Abstract

Drawn from a plenary discussion at the 2013 Agricultural History Society's annual meeting in Banff, five scholars examine the relationships of specific crops to their surrounding cultures. The question “does crop determine culture?” provided opportunities to explore crop determinism and interrogate the relationships between particular crops and their production methods. The question intended to avoid the narrow association of “culture” with cultivation techniques, and each scholar discussed agricultural production methods in ways that included elements of their wider contexts. As usually happens in the history of technology, these historians spoke of cultivation methods that both reflect and shape those phenomena more often classified as social, cultural, political, or economic, rather than narrowly technological. The plenary ends with a call for readers to answer the organizing question for themselves, in their own studies of agriculture and its environments.

The text of this article is only available as a PDF.

NOTES

1. The program committee did most of the work and with a great deal of care, good humor, and bonhomie. I am grateful to its members, who were: Megan Birk, Jacqueline Cannata McIsaac, Jeffrey Charles, and Cynthia Prescott.
2. Tiago Saraiva,
“Fascist Pigs: Genetics, Industrialized Organisms, and the Building of Fascism”
(in preparation); Saraiva and M. Norton Wise,
“Autarky/Autarchy: Genetics, Food Production, and the Building of Fascism,”
Historical Studies in the Natural Sciences
40
(Fall
2010
):
419
28
; Saraiva,
“Laboratories and Landscapes: The Colonization of Portugal and Mozambique and the Building of the New State,”
HoST Journal of History of Science and Technology
3
(Fall
2009
), http://johost.eu/vol3_fall_2009/vol3_ts2.htm (accessed Mar. 15, 2014); Peter A. Coclanis,
The Shadow of a Dream: Economic Life and Death in the South Carolina Low Country, 1670–1920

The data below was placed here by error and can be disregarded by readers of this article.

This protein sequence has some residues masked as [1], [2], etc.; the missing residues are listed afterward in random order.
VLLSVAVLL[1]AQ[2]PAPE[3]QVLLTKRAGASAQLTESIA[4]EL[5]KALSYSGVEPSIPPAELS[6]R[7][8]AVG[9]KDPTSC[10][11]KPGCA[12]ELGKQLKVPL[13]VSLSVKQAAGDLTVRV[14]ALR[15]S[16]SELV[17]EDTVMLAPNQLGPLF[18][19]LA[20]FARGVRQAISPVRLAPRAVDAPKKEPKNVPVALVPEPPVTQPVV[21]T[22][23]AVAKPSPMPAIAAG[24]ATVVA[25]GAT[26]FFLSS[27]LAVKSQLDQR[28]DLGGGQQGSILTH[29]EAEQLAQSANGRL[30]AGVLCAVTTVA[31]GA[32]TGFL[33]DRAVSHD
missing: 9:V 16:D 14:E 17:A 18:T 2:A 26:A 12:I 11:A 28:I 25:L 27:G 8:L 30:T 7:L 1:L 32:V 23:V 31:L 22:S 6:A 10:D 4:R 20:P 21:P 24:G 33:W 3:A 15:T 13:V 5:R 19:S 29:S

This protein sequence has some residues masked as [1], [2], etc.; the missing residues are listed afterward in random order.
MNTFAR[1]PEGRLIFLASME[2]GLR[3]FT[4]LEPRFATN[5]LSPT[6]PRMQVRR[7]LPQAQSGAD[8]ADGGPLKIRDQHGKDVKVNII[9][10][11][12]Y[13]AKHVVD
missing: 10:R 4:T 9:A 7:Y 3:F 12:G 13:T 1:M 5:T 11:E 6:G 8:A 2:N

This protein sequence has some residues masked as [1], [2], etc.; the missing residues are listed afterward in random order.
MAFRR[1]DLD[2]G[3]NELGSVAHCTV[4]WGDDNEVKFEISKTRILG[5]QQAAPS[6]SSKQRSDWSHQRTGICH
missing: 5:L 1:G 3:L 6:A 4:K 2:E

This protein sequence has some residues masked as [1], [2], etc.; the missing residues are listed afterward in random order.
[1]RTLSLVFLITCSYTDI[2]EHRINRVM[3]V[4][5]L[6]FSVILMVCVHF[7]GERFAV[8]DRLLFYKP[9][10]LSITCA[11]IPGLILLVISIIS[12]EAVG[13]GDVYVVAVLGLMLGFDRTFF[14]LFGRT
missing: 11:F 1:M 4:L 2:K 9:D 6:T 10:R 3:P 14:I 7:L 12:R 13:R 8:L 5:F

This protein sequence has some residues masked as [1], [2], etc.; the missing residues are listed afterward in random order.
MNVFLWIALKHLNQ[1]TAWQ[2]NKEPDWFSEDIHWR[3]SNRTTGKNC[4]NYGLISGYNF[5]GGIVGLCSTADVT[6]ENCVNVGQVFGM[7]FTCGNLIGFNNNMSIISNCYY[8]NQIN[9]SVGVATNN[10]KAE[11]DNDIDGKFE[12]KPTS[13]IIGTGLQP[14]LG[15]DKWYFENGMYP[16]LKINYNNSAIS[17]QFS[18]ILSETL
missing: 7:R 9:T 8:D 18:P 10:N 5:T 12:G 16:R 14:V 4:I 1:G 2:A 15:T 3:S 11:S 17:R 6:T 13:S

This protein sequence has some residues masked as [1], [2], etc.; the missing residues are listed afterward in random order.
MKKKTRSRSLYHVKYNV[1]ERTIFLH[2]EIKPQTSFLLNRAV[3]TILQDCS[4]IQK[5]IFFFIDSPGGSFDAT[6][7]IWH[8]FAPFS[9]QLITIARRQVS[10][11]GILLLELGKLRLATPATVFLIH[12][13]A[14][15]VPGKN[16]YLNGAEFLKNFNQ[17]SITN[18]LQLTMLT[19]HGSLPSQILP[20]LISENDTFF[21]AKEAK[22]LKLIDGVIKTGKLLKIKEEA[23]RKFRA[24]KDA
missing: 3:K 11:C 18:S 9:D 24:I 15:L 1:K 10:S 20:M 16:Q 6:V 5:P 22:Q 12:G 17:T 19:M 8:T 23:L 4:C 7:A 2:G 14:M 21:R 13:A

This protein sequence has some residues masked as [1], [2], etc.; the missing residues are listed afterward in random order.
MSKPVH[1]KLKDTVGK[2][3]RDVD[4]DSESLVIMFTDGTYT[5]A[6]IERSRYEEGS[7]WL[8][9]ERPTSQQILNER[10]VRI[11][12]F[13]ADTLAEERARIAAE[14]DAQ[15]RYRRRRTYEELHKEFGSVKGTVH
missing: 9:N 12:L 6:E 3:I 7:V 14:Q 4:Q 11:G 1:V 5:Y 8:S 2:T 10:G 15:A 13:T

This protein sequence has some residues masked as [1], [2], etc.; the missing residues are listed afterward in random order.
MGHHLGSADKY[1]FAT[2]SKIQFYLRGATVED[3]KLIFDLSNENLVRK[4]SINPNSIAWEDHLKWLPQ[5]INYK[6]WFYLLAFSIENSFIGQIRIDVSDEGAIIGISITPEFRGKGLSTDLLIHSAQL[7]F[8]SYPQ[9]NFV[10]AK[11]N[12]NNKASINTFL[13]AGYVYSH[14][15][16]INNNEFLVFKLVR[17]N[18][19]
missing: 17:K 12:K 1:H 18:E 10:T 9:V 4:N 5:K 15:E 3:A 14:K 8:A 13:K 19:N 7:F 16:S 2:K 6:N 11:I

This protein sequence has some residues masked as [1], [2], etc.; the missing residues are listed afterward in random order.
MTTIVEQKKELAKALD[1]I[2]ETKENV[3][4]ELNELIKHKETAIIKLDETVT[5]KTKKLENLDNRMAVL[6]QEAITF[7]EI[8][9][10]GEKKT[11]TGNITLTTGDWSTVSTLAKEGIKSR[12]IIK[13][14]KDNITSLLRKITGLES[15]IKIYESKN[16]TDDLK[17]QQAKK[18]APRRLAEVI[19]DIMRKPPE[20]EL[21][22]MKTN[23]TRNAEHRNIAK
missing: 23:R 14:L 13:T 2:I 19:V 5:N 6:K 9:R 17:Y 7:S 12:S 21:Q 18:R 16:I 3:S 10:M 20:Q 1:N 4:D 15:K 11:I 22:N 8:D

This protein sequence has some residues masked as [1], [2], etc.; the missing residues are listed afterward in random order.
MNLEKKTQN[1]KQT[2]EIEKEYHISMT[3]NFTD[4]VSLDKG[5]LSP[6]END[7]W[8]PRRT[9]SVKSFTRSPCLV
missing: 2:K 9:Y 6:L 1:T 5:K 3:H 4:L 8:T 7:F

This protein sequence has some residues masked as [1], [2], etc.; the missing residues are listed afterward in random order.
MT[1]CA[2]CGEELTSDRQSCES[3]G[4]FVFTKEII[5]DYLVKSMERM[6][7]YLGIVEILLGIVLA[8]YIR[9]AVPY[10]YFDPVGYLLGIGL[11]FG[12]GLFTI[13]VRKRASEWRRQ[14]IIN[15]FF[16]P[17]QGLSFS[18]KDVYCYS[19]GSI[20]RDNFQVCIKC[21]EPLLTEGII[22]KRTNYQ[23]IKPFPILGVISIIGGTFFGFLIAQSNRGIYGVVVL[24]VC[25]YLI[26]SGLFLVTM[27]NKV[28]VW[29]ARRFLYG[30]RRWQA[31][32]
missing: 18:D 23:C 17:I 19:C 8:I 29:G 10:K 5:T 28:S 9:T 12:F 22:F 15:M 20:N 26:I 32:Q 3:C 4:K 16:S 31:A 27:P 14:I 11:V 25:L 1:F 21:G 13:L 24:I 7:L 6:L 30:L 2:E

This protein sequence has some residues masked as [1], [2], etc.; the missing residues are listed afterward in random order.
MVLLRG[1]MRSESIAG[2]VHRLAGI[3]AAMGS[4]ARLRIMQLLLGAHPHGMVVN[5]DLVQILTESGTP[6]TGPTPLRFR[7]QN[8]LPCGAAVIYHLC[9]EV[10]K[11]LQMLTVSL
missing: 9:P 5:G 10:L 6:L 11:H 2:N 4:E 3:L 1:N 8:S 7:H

(
New York
:
Oxford University Press
,
1989
); Coclanis,
“Distant Thunder: The Creation of a World Market in Rice and the Transformations It Wrought,”
American Historical Review
98
(
Oct.
1993
):
1050
78
; Paul W. Rhode and Alan L. Olmstead,
Creating Abundance: Biological Innovation and American Agricultural Development
(
Cambridge
:
Cambridge University Press
,
2008
); Rhode and Olmstead,
“Beyond the Threshold: An Analysis of the Characteristics and Behavior of Early Reaper Adopters,”
Journal of Economic History
55
(
Mar.
1995
):
25
57
; Claire Strom,
Making Catfish Bait Out of Government Boys: The Fight Against Cattle Ticks and the Transformation of the Yeoman South
(
Athens
:
University of Georgia Press
,
2009
); Strom,
Profiting from the Plains: The Great Northern Railway and the Corporate Development of the American West
(
Seattle
:
University of Washington Press
,
2003
).
3. Luigi Guarino,
“We Are What We Crop?”
June
15
,
2009
, Agricultural Biodiversity Weblog, http://agro.biodiver.se/2009/06/we-are-what-we-crop/ (accessed Oct. 18, 2013); Jared Diamond,
Guns, Germs, and Steel: The Fates of Human Societies
(
New York
:
W. W. Norton
,
1999
); Ted Steinberg,
Down to Earth: Nature's Role in American History
(
New York
:
Oxford University Press
,
2009
),
73
74
; Pete Daniel,
Breaking the Land: The Transformation of Cotton, Tobacco, and Rice Cultures Since 1880
(
Champaign
:
University of Illinois Press